A break with tradition
Handel's Queen of Sheba opened the evening - a lively piece with plenty of light and shade, although perhaps the oboes should have come to some agreement over phrasing beforehand. Kate Maguda was the soloist in Mozart's Violin Concerto in G K216, in a well paced performance scaled down to suit the small orchestra.
No fewer than four more soloists appeared from the orchestra for another concerto, that for four violins by Vivaldi. In spite of a few untidy patches, there was a strong collective impetus to the performance.
After the interval, a special commission, J Simon van der Walt's How Two Minds Can Know One Thing, received its premiere. A three-movement work influenced by jazz, rock and African drumming, its opening movement was resolutely minimalist. In the second movement, a gentle flow of harmonies ambled by without getting anywhere in particular; and, although the final movement started promisingly, with maracas, claves and drums, it had no tune. All three movements suffice as accompaniments: they now need the addition of some musical interest.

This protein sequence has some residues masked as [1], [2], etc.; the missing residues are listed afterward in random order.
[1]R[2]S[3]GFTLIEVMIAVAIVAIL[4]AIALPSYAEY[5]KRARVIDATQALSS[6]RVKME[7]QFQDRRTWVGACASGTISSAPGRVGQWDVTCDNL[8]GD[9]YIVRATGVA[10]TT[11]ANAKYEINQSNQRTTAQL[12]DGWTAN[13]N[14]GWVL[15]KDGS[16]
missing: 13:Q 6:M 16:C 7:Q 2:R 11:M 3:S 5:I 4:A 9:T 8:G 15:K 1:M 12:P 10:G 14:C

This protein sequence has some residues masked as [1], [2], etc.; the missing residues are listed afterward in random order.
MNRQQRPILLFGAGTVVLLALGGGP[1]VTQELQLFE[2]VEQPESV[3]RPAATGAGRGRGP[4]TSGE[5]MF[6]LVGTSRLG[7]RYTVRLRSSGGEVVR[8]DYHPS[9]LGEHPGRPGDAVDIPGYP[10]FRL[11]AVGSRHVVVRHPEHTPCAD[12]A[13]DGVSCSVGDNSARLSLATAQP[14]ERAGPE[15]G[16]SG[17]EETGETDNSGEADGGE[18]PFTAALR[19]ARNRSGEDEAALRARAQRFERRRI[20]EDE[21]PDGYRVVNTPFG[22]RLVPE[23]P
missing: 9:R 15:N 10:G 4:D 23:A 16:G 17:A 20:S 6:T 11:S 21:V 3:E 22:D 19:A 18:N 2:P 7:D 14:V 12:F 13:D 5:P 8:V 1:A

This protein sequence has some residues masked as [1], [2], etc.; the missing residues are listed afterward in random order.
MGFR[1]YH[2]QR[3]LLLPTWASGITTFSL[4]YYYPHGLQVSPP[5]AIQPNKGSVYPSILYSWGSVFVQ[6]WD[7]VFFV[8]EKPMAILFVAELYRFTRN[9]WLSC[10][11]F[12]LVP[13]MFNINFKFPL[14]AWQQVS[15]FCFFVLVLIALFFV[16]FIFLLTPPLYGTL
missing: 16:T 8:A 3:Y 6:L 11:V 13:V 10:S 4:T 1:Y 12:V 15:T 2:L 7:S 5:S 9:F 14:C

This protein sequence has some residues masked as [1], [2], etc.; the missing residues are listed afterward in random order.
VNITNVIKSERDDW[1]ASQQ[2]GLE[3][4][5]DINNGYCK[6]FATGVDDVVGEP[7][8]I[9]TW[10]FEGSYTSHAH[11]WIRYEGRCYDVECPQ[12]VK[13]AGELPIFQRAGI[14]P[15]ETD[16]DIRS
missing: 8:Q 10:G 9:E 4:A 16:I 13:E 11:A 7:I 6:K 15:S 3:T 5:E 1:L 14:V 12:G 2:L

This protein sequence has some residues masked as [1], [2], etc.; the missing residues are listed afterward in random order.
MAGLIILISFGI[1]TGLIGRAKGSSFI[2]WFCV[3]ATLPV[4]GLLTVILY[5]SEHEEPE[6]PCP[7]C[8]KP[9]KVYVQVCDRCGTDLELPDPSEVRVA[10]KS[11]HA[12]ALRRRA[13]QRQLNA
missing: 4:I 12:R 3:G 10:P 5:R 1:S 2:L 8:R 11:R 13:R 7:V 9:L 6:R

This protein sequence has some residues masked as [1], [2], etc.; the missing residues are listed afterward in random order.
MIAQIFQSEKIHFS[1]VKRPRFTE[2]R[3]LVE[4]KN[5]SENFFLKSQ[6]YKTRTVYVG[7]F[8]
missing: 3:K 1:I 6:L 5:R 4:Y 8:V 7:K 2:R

The concert ended with a splendid performance of Saint-Saens' Carnival of the Animals, with two excellently co-ordinated pianists, Katrin Matschke and Alma Konjhodzic, and distinguished solos from the wind.